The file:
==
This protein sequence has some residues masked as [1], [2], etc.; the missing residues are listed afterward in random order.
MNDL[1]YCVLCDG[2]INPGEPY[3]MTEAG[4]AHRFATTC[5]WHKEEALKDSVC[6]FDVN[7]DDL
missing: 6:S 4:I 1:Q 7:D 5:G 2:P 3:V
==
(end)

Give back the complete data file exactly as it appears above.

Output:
This protein sequence has some residues masked as [1], [2], etc.; the missing residues are listed afterward in random order.
MNDL[1]YCVLCDG[2]INPGEPY[3]MTEAG[4]AHRFATTC[5]WHKEEALKDSVC[6]FDVN[7]DDL
missing: 6:S 4:I 1:Q 7:D 5:G 2:P 3:V